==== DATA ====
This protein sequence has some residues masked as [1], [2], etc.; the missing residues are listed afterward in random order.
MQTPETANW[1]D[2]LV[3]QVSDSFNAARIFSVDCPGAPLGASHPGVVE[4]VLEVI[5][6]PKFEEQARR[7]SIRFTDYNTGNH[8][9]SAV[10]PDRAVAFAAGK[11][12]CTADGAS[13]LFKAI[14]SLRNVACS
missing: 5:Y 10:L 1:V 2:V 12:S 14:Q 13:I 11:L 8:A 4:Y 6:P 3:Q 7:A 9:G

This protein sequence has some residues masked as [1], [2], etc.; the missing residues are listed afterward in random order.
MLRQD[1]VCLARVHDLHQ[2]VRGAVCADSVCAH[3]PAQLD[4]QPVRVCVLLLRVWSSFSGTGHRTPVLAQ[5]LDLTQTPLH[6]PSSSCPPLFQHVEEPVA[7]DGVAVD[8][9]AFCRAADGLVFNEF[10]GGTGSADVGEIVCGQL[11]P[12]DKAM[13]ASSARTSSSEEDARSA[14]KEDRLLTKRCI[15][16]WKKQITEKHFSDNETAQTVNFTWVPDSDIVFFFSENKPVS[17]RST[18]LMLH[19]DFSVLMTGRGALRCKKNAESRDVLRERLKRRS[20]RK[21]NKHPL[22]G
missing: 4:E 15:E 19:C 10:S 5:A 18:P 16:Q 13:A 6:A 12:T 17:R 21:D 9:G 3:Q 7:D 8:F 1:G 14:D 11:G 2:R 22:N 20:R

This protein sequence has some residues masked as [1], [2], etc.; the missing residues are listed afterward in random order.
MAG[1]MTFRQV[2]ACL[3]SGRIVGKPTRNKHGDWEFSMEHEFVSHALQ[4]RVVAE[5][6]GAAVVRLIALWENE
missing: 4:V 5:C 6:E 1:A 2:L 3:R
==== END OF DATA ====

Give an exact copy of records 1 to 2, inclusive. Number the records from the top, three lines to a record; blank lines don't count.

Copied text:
This protein sequence has some residues masked as [1], [2], etc.; the missing residues are listed afterward in random order.
MQTPETANW[1]D[2]LV[3]QVSDSFNAARIFSVDCPGAPLGASHPGVVE[4]VLEVI[5][6]PKFEEQARR[7]SIRFTDYNTGNH[8][9]SAV[10]PDRAVAFAAGK[11][12]CTADGAS[13]LFKAI[14]SLRNVACS
missing: 5:Y 10:L 1:V 2:V 12:S 14:Q 13:I 11:L 8:A 4:Y 6:P 3:Q 7:A 9:G

This protein sequence has some residues masked as [1], [2], etc.; the missing residues are listed afterward in random order.
MLRQD[1]VCLARVHDLHQ[2]VRGAVCADSVCAH[3]PAQLD[4]QPVRVCVLLLRVWSSFSGTGHRTPVLAQ[5]LDLTQTPLH[6]PSSSCPPLFQHVEEPVA[7]DGVAVD[8][9]AFCRAADGLVFNEF[10]GGTGSADVGEIVCGQL[11]P[12]DKAM[13]ASSARTSSSEEDARSA[14]KEDRLLTKRCI[15][16]WKKQITEKHFSDNETAQTVNFTWVPDSDIVFFFSENKPVS[17]RST[18]LMLH[19]DFSVLMTGRGALRCKKNAESRDVLRERLKRRS[20]RK[21]NKHPL[22]G
missing: 4:E 15:E 19:C 10:S 5:A 18:P 16:Q 13:A 6:A 12:T 17:R 21:D 9:G 3:Q 7:D 8:F 1:G 14:D 11:G 2:R 22:N 20:R